I’ve already completed a first round of large reducing tasks—furniture, kitchen gadgets, clothing, dishes, a vehicle—so what’s next? There are still a few areas of low-hanging fruit (corporate-speak for “easy pickins”) in my home to unclutter. Like cleaning out the fridge and pantry.
My medium-sized refrigerator is rarely more than 1/3 full. I use only 4 small pantry shelves for food. AND YET I still throw out produce that has “gone bad.” AND YET the pantry contains lots of items long long long past their “best before” date. I can’t even say that it was an organized and intentional part of a disaster supply kit! There are items bought for one recipe (and not used again) and items bought for house guests (and not used again). At least most can go into the compost bin rather than the landfill, but still it’s a guilt-inducing WASTE of food, natural resources, time, and $.
“The current system of expiration dates misleads consumers to believe they must discard food in order to protect their own safety. In fact, the dates are only suggestions by the manufacturer for when the food is at its peak quality, not when it is unsafe to eat.” From The Dating Game: How Confusing Food Date Labels Lead to Food Waste in America from the Natural Resources Defense Council.
I confess I have often been rigidly fixed on those “best before” dates because of being a bit germophobic. But I have started pushing through that on items where it is obviously more about freshness and not rancidity or microbes. But the old, unopened items in my pantry all come with the question: why did you buy me in the first place?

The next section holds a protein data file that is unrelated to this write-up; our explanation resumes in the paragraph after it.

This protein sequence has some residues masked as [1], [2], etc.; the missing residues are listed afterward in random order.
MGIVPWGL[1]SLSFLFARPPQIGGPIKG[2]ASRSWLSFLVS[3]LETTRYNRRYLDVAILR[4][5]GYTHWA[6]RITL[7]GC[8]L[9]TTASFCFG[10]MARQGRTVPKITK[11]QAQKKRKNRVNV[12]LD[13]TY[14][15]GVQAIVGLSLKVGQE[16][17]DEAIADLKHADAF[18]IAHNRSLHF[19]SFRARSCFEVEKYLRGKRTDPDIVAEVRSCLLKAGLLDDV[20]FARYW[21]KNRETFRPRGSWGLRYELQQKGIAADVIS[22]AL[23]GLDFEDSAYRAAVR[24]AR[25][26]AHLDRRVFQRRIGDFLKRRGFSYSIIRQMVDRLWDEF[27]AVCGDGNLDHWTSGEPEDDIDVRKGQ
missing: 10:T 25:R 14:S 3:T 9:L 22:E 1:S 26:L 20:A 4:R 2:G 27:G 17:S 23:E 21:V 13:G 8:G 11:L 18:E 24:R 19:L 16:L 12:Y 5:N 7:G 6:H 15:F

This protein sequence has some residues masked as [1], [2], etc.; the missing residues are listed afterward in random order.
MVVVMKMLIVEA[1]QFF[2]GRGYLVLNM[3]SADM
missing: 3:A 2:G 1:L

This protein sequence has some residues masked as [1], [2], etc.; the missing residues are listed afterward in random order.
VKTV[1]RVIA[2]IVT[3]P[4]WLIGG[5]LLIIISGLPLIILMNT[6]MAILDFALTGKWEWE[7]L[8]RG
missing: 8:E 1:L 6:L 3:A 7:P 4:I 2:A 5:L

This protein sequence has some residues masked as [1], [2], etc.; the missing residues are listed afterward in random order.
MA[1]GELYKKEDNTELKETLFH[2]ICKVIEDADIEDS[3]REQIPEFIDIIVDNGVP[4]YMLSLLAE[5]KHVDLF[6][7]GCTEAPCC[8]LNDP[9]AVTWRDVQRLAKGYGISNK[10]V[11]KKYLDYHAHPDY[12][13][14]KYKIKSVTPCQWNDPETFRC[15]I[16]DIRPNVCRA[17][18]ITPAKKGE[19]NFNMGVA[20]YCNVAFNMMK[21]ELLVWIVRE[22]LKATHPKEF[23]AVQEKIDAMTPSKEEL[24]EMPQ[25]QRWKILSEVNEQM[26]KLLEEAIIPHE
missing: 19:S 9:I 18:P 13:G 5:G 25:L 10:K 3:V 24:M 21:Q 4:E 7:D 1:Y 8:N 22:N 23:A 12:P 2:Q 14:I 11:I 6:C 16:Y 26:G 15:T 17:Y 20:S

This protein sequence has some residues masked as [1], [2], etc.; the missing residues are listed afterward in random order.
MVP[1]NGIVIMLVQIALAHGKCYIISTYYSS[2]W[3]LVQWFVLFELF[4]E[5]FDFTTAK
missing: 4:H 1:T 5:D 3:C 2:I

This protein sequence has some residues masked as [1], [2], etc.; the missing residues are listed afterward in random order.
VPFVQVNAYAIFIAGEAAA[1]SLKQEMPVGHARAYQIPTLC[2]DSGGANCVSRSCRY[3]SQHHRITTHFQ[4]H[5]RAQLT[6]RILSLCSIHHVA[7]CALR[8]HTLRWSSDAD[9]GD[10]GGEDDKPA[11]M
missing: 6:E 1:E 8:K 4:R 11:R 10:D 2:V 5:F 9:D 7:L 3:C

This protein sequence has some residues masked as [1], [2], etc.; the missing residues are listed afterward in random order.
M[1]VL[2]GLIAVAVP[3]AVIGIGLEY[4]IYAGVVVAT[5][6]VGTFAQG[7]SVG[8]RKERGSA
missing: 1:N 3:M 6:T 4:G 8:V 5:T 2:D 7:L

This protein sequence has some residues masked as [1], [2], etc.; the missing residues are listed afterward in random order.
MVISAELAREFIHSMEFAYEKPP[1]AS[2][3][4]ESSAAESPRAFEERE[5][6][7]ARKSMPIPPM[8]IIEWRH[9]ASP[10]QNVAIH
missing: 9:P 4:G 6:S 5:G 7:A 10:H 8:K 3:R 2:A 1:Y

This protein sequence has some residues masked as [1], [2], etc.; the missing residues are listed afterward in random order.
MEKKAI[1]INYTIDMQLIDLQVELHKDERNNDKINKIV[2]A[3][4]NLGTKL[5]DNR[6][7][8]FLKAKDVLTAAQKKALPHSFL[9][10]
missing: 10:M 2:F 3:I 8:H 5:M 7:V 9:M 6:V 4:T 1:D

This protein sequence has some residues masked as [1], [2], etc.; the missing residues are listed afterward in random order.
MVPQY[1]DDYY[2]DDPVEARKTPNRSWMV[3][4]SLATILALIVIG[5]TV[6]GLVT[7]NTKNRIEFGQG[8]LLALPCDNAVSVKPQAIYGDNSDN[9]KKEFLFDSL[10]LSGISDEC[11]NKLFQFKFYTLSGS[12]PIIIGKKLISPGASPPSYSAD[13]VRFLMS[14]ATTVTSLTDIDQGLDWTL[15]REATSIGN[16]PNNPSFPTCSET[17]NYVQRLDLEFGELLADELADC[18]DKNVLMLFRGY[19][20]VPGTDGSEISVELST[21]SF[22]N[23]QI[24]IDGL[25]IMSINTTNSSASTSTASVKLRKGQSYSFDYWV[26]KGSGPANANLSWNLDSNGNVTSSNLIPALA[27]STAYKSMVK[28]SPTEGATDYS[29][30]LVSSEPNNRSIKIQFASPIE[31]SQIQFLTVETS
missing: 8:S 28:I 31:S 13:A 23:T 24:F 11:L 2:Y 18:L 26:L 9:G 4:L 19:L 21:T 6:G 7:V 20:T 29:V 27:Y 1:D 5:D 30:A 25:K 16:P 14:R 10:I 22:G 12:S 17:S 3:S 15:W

This uncluttering exercise is interrelated with my new SLSR savings plan and keeping track of expenses to see where I want to cut back. The one place I had been spending with abandon is the grocery store. Now, I shop with planned menus and an overall food budget in mind (rather than the previous free-for-all). I’ve also started looking at the cost of items as they are rung up or checking the receipt afterwards because I was surprised how frequently there are mistakes. Yes, I have become that person who requests a correction from the cashier or service desk and patiently waits for my refund.
So, my goals in order to reduce waste and save $:
- This weekend, complete cleaning out all the stuff I’m not ever going to use and putting it in the compost bin.
- Using up the stuff in the pantry that is still good (before it becomes #1).
- As I buy new stuff, being mindful of what I have and making sure I use it all!
- Not letting this low-hanging fruit (#1) grow again.
- SLSR = simpler living semi-retirement
- Tips to reduce your “foodprint” and food bill (SOURCE: think eat save)
- The Refrigerator Demystified – a handy info-graphic PDF (SOURCE: Natural Resources Defense Council (NRDC))
- The Dating Game: How Confusing Food Date Labels Lead to Food Waste in America (SOURCE: NRDC)